When we live with a genuine faith in God, we are not afraid to dream, imagine, sacrifice, or take risks. Our confidence is in the God of Scripture, whose presence and power flow through those who have chosen to believe.
Many claim to have faith in God, but what does faith actually look like?
Growing up religious, I often purported to have faith, yet lacked the fearless dream, transformative change, and selfless impact that characterized those in the Bible who deeply believed in God’s power and lived for his purpose. I’ve mistaken good intentions for faith, and settled for intellectual insights rather than an actual change of heart and character.
From studying the following scriptures I’ve learned that faith is the difference between those who change lives and those who don’t. It’s what sets apart those focused on what’s impossible and difficult, from those who change and inspire others to dream.
When we have a genuine faith from walking intimately with God, we are not afraid to dream, imagine, sacrifice, or take risks. Our confidence is in the God of Scripture, whose presence and power flow through those who have chosen to believe.
This is God’s call for those who not only claim to believe in God, but live with eager expectation that God will fulfill his destiny for their lives. One of the greatest examples of what faith looks like is illustrated in the life of Abraham.
There are 3 essential choices he made that resulted in a life that demonstrates for us today what faith looks like.
Dream against the odds
Without faith, dreams remain only fantasies. It takes faith in God’s promises and purpose for our lives to keep moving forward in the face of uncertainty or adversity.
Against all odds, when it looked hopeless, Abraham believed the promise and expected God to fulfill it. He took God at his word, and as a result he became the father of many nations. God’s declaration over him came to pass: “Your descendants will be so many that they will be impossible to count!”
Romans 4:18 TPT
Sometimes life circumstances get difficult and we can find ourselves believing more in the physical or emotional odds that stand against us, rather than choosing to take God at his word against all odds.
Abraham chose to take God at his word. He put his faith in God’s power and promise that he would become a father of many nations, rather than in his age and physical inability to have children with his wife Sarah.
When my father had cancer, the odds were stacked against his life. By the time we discovered his cancer, it was beyond stage 4. Not only were the facts of his cancer’s extent impossible to reverse, but the greater challenge to my faith was changing my relationship with him.
My dad and I were distant and I had unresolved bitterness toward him. How could my detached and bitter relationship with my dad change to become an intimate relationship where I could spiritually influence him?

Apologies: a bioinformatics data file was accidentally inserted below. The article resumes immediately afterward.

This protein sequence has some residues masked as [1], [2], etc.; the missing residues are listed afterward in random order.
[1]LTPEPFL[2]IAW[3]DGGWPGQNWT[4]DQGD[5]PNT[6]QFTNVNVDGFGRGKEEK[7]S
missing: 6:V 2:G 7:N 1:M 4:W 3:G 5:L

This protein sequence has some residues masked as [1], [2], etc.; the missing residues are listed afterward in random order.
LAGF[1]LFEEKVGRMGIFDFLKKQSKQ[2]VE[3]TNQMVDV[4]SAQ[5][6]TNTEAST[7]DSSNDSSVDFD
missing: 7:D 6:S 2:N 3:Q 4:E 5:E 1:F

There were many times spiritual friends had to direct me back to the Scriptures and challenge me to repent of my unbelief, residual resentment, and refusal to love my dad. I had to face that much of my hopelessness was rooted in my refusal to believe in God’s power.
I had to choose to believe in God’s dream for my dad to discover a relationship with him. After wrestling through these sins that kept me from having hope and seeing God’s power beyond the odds, God began changing my relationship with my dad.
This began with me no longer blaming him, but facing my own selfishness, and learning from the Scriptures to love him deeply. Several months later, my dad studied the Bible, decided to become a Christian and was baptized.
Had it not been for the Bible and spiritual friends challenging me to change by applying the Scriptures to my life, I would not have seen God’s power and possibilities beyond the immediate odds. God’s plan was not only to help me resolve my relationship with my dad, but to change my dad’s life.
As we see through Abraham’s life, God’s dream is not limited to our individual lives. His dream always intended to reach and change the lives of many around and beyond us. God’s promise to Abraham was not only for him to become a father, but to become the father of many nations.
What odds do you believe in more than God’s promises in the Scriptures?
What 3 obstacles or sins stand in the way of responding to the Scriptures that would lead you to build your faith? Is it pride, unbelief, greed, bitterness, impurity or hidden addiction?
Who does God want you to engage and care for beyond yourself, to help them discover God’s vision?
Take a risk
There is no great dream that comes true without taking a risk. Faith is what compels us to take risks, because we believe more in God’s destiny for our lives than in our immediate circumstances.